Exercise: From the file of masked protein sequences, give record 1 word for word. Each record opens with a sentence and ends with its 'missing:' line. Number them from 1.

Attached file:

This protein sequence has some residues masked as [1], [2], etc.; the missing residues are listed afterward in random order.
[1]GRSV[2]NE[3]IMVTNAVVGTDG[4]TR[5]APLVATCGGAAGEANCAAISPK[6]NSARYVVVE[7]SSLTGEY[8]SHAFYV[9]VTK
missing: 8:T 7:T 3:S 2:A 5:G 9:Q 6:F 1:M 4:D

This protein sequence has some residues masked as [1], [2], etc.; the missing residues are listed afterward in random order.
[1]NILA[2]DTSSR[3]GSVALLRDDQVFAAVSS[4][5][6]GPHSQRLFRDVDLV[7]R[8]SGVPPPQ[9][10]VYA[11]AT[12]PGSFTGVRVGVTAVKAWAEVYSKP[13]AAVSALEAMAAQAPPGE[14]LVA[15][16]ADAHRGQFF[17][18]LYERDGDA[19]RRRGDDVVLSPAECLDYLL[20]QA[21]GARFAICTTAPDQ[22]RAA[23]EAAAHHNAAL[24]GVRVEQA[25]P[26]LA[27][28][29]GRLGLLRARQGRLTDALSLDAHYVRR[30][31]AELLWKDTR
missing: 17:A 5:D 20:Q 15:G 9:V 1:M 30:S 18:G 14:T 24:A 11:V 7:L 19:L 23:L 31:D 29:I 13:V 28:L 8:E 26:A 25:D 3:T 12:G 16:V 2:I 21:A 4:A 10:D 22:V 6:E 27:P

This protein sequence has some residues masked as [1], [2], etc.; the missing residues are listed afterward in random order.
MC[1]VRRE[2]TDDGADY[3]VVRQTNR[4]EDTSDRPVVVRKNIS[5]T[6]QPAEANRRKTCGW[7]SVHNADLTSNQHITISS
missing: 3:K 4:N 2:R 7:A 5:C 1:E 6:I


This protein sequence has some residues masked as [1], [2], etc.; the missing residues are listed afterward in random order.
[1]GRSV[2]NE[3]IMVTNAVVGTDG[4]TR[5]APLVATCGGAAGEANCAAISPK[6]NSARYVVVE[7]SSLTGEY[8]SHAFYV[9]VTK
missing: 8:T 7:T 3:S 2:A 5:G 9:Q 6:F 1:M 4:D